Gentle Reader, we do not normally advocate drinking games while watching classic movies. Today, however, we are making an exception.
If you’re someone who doesn’t imbibe spirits, do not fear! You may still join us with the soft drink of your choice. At the conclusion of the movie, the effect will be the same.
This is a film about British and German agents who spy on the opposing government, and on each other. These are very busy spies; they do not eat, shop, play, read, visit or do anything regular people do. They spy. Period.
This film is supposed to take place during World War I, but the costumes are unmistakably 1940-ish. Maybe this doesn’t bother you, but it bothers us no end. It’s almost as if the filmmakers wanted beat us about the head with a metaphor of another big war. (Now, which one could that be?)
Before we get into the rules of the Drinking Game, here is the basic plot of the film: A female German spy (Lindsay) is sent to England to spy on a family that has Information Useful To The German Government. This family employs a limping French valet (Karloff) who says his wounds are the result of the Germans – blast them!
It’s not long before Karloff and Lindsay discover they are both spies, but for whom are they really spying?
The film has a great cast. Karloff, best known for his portrayal of Frankenstein, is credible as a man you’re never quite sure of. Plus, he has a really creepy way of looking at you sideways, so that you fear what’s going to happen next.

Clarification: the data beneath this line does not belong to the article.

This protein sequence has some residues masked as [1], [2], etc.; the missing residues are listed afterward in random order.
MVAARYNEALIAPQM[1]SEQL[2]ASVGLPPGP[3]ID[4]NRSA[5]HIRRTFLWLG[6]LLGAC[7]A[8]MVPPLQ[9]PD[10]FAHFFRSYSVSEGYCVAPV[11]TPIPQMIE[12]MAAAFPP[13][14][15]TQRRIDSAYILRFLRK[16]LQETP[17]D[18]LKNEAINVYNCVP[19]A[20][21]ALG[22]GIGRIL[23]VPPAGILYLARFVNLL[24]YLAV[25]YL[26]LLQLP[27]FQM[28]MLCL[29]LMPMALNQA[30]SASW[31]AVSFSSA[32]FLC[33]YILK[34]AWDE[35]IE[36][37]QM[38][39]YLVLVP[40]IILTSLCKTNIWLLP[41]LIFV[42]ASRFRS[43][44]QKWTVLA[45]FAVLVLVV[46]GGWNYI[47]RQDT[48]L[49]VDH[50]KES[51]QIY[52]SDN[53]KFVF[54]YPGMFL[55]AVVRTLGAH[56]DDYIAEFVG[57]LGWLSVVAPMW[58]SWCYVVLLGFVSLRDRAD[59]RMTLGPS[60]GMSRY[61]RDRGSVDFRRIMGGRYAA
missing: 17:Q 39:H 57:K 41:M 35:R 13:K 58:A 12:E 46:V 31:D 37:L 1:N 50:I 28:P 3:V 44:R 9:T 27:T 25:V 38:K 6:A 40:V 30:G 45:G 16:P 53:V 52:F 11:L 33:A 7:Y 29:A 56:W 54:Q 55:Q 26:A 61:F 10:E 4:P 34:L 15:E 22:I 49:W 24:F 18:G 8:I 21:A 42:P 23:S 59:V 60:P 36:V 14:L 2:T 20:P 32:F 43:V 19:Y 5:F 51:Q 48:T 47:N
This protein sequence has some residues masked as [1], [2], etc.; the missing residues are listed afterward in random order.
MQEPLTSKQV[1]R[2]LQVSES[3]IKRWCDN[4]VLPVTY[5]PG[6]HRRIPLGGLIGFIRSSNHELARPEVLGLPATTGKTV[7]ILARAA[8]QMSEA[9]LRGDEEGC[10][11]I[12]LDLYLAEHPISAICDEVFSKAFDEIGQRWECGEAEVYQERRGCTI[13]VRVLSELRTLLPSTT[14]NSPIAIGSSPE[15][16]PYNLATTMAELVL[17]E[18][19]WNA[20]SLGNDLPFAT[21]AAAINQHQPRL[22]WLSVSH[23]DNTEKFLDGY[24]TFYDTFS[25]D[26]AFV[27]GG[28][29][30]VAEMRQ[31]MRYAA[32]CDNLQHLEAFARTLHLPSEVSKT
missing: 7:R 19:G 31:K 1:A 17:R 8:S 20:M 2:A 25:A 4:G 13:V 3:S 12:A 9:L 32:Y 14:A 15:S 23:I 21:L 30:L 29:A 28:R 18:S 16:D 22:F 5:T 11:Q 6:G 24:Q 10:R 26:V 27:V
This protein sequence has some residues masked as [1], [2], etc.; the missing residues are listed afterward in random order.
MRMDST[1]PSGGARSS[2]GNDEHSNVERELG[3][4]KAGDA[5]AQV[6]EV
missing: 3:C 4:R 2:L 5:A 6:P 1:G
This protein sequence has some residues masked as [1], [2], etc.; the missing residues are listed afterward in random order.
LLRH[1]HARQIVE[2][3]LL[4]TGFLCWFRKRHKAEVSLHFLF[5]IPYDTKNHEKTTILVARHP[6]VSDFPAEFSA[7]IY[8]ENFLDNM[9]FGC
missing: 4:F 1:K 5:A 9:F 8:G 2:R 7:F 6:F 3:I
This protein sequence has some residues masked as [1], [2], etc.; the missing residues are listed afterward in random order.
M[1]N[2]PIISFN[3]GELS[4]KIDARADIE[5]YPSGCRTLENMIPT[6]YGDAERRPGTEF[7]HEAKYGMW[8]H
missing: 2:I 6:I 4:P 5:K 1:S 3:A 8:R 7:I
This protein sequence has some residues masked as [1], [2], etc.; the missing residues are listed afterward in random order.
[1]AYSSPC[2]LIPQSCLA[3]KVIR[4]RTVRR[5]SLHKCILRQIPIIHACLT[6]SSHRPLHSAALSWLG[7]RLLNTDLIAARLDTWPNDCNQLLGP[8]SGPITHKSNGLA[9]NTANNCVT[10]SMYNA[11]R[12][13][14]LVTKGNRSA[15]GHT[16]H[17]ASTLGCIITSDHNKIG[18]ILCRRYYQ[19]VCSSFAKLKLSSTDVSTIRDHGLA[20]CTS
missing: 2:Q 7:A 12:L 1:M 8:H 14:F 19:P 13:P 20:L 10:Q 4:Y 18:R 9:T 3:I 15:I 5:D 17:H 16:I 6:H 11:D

Lindsay, who bears a passing resemblance to Barbara Stanwyck in this film, is such a good sport. She marches through the awful script with the determination to make this a better movie than it has a right to be.
But it’s still a dreadful movie. Which is why it’s necessary to employ the Boris Karloff Drinking Game. Are you ready?
A drink must be taken for…
- Each time an agent changes his/her story about which government he or she is spying for.
- Each time a new spy is revealed.
- Every how-very-convenient plot device.
- Each time a member of the English family suddenly appears on screen, only to be written-out again.
- Every dire prediction of a “strong man” rising to power in Germany at some point in the future.
- Every time you suspect a piece in Lindsay’s wardrobe was stolen from another movie set.
This constitutes a lot of drinking during the 62 minutes it takes to get through the film. You’d better make sure you’re sitting down – even if you’re just consuming soft drinks.
Do we recommend viewing this movie without the aid of alcohol or caffeine? We do not.
If you’ve already seen British Intelligence and have more recommendations for the Boris Karloff Drinking Game, please let us know. This movie provides a vast wealth of liquid opportunity.
British Ingelligence: Starring Boris Karloff, Margaret Lindsay, Bruce Lester. Directed by Terry Morse. Written by Lee Katz. Warner Bros. Pictures Inc., B&W, 1940, 62 mins.